Sunday, November 09, 2008


The autumn dusk was just beginning to fall. There was the slightest suggestion of a chill in the air. The campus of the big city church was, for the most part, still and quiet.

Just across a small courtyard from the solid sanctuary with its flagstone narthex and exposed buttresses was the prayer chapel. Made of the same stone as the church, its six walls enclosed an area hardly bigger than a master bedroom. The circular altar, made from a three-hundred pound piece of Jerusalem stone, had one of the Hebrew names for God carved on each of its four sides. It was centered beneath a suspended cross and surrounded by a kneeling bench of iron wrought to resemble a crown of thorns. The ceiling above the cross extended up two stories and ended with a skylight.

I looked over at my friend Margaret. She had known I would love this place. "Would you like a few minutes?" she asked and then quietly slipped out the heavy wooden doors leaving me alone.

I stood at altar, tilting my head back as far as it would go to look through the skylight at the quickly fading day, took a deep breath and lowered myself down onto the kneeler.

I was tired. And sick. And anxious. If anybody needed to be kneeling in a quiet place and opening her heart to healing it was I.

And, oh, yes, I was grieving, too. Grieving over the death of my friend, the one who, in the darkest time of my life always ended our telephone conversations with, "I'll say a rosary for you tonight." It was a soothing image even to this non-Catholic, the image of someone moving her fingers over worn beads, repeating sacred words and calling my name.

I folded my hands tightly together like a child playing "Here's The Church," felt my chin fall to my chest and heard myself praying.

I don't know what I prayed, just that words came out and drifted up and got caught in the great whirlwind of breath that constantly rises to worship that which is not – and never will be – human. I felt my eyelashes grow heavy with tears that did not fall, but floated, trembling like an over-full cup.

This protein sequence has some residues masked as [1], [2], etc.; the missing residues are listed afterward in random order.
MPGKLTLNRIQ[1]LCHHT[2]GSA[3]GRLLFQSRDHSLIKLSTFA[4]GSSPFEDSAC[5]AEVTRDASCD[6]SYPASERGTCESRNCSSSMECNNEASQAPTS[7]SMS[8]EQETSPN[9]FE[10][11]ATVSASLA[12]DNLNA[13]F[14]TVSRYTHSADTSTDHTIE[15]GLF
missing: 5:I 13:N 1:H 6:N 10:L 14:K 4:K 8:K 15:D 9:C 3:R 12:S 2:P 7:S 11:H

This wasn't my place. I had no history here. Had not witnessed baptisms or weddings or taken communion at this altar. Had not sung hymns or recited creeds under this roof or watched sunlight shoot through these stained glass windows to draw hopscotch courses on the floor. And, yet, it became in those moments a sacred place. One of my sacred places.

I have quite a few sacred places. Since I know that the sacred can not contained within the walls of any one church or even all the churches put together, that the sacred can not be contained at all, I have learned to find it everywhere.

The Celtic cross in the middle of Wesley Memorial Garden on St. Simons, surrounded by the unruly flowers and shrubs of the coast, is a sacred place. So is the top of the Temple Mound at the Ocmulgee National Monument, the ground around a particular fire-scorched pine tree just inside the property line behind Mama and Daddy's house and the roof-top deck on a certain beach house.

They are all places where I have experienced grace, the unexpected outpouring of the weighty, yet ephemeral, assurance that, as Julian of Norwich said, all shall be well and all shall be well and all manner of things shall be well.

I blinked and the over-full cup emptied on my cheeks. A self-baptism as it were.

I stood and walked toward the door where I noticed a set of votive candles on either side, a very non-Protestant accoutrement to worship. I felt the skin around my mouth loosen as the corners rose into a smile.

Okay, Nancy, I thought as I picked up the lighter, this one is for you.

The wick flickered and then caught, stretching itself into the air, into my breath, into grace.

Copyright 2008

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